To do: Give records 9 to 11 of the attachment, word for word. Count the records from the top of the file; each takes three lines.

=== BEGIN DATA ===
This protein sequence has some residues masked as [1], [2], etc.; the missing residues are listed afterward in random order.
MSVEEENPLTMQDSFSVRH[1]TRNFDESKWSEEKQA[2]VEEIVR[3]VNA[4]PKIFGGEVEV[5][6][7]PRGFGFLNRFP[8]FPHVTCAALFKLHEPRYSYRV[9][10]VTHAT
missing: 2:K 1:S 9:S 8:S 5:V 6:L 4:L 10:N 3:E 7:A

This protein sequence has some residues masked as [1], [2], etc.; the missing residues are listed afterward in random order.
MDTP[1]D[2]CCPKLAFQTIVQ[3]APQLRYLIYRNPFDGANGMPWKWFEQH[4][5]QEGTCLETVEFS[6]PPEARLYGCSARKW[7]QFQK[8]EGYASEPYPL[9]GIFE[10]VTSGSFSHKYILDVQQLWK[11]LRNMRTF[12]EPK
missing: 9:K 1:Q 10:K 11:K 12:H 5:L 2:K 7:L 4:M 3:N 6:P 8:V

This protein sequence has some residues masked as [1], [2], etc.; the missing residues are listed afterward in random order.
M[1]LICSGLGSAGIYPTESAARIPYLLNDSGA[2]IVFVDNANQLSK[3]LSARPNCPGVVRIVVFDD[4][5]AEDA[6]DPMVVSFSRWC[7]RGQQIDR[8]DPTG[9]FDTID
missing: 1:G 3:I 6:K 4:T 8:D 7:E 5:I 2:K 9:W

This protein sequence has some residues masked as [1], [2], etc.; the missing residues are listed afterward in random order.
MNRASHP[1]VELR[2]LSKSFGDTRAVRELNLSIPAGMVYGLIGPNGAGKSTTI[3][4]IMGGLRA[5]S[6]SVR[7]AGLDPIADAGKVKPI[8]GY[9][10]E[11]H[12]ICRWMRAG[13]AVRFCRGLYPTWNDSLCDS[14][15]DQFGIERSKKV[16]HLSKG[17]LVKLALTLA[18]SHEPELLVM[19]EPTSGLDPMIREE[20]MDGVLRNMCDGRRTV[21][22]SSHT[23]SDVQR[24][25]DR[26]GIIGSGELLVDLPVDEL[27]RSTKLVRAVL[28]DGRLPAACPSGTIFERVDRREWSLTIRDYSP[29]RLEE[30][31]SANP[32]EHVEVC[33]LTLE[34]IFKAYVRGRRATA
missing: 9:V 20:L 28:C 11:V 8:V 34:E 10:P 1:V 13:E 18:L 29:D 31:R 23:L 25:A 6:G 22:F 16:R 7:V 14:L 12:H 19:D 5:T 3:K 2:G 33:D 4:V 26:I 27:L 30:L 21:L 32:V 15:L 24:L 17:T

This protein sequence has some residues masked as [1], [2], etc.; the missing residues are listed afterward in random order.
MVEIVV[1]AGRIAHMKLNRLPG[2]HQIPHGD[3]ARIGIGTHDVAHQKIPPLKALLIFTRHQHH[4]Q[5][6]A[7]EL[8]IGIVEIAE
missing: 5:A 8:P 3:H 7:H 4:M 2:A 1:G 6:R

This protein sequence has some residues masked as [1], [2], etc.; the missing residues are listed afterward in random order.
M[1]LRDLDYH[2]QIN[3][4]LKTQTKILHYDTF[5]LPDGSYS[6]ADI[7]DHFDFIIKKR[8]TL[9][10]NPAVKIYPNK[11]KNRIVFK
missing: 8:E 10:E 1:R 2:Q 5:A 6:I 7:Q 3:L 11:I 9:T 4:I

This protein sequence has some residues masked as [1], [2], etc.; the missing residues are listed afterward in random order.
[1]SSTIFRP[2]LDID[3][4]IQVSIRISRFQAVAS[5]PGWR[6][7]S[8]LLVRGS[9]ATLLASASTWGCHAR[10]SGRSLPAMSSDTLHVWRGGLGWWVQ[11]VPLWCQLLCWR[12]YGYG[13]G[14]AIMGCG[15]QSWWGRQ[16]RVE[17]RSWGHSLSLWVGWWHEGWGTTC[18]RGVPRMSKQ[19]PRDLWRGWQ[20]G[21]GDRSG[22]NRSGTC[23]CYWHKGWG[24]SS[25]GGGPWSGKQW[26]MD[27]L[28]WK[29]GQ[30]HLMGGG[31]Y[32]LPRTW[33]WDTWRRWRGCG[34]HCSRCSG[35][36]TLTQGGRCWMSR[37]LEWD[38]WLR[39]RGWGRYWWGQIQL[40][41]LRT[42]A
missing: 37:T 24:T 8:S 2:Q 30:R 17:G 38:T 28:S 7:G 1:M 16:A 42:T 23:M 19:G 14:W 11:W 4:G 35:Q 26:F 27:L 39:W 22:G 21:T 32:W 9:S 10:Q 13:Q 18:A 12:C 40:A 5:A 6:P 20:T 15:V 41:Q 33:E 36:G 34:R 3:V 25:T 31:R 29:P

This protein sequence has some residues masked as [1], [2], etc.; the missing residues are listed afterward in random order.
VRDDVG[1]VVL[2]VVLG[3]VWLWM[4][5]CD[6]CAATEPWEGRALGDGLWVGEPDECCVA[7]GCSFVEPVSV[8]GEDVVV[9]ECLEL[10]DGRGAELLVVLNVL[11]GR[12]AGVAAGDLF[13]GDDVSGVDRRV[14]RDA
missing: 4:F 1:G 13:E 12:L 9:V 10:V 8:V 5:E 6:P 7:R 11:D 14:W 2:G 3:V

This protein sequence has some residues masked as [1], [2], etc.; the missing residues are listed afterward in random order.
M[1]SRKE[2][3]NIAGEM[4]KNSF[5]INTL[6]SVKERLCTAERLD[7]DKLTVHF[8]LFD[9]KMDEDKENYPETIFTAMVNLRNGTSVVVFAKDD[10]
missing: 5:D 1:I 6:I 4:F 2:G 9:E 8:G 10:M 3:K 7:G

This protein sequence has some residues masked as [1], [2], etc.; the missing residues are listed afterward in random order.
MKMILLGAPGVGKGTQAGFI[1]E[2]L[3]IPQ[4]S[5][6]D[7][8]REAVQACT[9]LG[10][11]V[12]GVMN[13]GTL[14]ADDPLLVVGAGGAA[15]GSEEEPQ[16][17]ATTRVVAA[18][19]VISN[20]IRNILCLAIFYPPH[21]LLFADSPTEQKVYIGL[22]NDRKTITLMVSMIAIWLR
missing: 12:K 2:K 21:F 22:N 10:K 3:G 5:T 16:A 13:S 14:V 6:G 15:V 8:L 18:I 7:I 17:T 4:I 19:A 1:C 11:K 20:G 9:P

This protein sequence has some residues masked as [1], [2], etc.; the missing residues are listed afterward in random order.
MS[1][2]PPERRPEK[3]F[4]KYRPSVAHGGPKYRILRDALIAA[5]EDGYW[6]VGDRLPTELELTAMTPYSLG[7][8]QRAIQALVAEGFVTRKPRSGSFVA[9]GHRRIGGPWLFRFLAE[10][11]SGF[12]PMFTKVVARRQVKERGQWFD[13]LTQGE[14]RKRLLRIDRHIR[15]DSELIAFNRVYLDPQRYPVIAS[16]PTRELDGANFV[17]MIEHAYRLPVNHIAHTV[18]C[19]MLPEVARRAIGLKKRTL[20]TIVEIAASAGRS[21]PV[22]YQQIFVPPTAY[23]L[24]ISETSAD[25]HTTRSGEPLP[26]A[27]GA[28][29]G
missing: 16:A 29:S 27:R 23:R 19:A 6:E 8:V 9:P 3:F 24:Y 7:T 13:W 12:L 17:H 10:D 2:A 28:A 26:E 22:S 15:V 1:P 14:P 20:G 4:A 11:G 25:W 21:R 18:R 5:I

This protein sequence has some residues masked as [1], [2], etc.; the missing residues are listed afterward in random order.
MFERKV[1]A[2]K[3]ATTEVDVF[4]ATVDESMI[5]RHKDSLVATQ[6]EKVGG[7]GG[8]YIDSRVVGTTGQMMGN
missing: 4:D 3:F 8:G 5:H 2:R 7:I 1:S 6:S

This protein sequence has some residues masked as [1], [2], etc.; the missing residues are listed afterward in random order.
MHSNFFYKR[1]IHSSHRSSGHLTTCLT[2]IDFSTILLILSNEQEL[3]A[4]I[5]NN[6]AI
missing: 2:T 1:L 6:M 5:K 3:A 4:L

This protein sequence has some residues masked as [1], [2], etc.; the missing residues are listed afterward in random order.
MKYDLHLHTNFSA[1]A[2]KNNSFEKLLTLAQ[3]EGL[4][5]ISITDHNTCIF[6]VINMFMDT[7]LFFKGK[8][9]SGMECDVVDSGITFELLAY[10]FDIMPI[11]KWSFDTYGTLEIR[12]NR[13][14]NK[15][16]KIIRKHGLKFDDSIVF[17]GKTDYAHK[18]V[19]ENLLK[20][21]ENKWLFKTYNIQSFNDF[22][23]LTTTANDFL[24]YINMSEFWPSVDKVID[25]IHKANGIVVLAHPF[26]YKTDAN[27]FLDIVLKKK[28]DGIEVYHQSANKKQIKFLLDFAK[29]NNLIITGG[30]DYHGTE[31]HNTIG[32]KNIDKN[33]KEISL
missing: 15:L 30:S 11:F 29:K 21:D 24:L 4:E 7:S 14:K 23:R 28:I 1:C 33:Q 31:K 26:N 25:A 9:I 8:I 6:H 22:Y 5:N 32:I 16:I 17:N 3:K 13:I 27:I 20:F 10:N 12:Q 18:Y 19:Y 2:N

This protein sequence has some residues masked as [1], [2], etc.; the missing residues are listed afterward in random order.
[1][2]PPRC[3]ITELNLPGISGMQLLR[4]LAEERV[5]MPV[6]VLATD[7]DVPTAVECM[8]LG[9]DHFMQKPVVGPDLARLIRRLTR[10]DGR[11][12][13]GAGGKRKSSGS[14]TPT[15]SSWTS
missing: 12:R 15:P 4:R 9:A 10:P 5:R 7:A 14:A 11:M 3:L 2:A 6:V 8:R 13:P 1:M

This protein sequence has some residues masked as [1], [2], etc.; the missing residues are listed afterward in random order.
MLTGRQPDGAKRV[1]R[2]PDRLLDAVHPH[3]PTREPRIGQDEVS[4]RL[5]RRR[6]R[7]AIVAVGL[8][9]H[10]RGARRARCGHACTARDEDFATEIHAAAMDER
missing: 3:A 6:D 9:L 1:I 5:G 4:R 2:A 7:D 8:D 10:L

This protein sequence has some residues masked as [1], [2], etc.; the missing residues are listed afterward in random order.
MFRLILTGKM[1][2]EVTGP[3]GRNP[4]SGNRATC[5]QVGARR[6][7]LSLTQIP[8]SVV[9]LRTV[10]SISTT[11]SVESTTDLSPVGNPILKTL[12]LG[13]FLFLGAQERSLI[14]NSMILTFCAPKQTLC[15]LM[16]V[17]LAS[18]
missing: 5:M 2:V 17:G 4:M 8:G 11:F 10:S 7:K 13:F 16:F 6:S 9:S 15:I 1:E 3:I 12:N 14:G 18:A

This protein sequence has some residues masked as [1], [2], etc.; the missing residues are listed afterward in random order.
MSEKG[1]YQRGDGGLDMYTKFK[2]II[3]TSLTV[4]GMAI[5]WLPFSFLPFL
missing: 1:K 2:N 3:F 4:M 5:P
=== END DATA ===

This protein sequence has some residues masked as [1], [2], etc.; the missing residues are listed afterward in random order.
M[1]SRKE[2][3]NIAGEM[4]KNSF[5]INTL[6]SVKERLCTAERLD[7]DKLTVHF[8]LFD[9]KMDEDKENYPETIFTAMVNLRNGTSVVVFAKDD[10]
missing: 5:D 1:I 6:I 4:F 2:G 9:E 8:G 10:M 3:K 7:G

This protein sequence has some residues masked as [1], [2], etc.; the missing residues are listed afterward in random order.
MKMILLGAPGVGKGTQAGFI[1]E[2]L[3]IPQ[4]S[5][6]D[7][8]REAVQACT[9]LG[10][11]V[12]GVMN[13]GTL[14]ADDPLLVVGAGGAA[15]GSEEEPQ[16][17]ATTRVVAA[18][19]VISN[20]IRNILCLAIFYPPH[21]LLFADSPTEQKVYIGL[22]NDRKTITLMVSMIAIWLR
missing: 12:K 2:K 21:F 22:N 10:K 3:G 5:T 16:A 13:S 14:V 6:G 15:V 8:L 18:I 7:I 17:T 4:I 19:A 1:C 11:K 20:G 9:P

This protein sequence has some residues masked as [1], [2], etc.; the missing residues are listed afterward in random order.
MS[1][2]PPERRPEK[3]F[4]KYRPSVAHGGPKYRILRDALIAA[5]EDGYW[6]VGDRLPTELELTAMTPYSLG[7][8]QRAIQALVAEGFVTRKPRSGSFVA[9]GHRRIGGPWLFRFLAE[10][11]SGF[12]PMFTKVVARRQVKERGQWFD[13]LTQGE[14]RKRLLRIDRHIR[15]DSELIAFNRVYLDPQRYPVIAS[16]PTRELDGANFV[17]MIEHAYRLPVNHIAHTV[18]C[19]MLPEVARRAIGLKKRTL[20]TIVEIAASAGRS[21]PV[22]YQQIFVPPTAY[23]L[24]ISETSAD[25]HTTRSGEPLP[26]A[27]GA[28][29]G
missing: 16:A 29:S 27:R 23:R 19:A 6:E 8:V 9:P 3:F 24:Y 7:T 13:W 12:L 17:H 10:D 2:A 28:A 26:E 22:S 15:V 1:P 14:P 20:G 4:A 11:G 25:W 21:R 18:R 5:I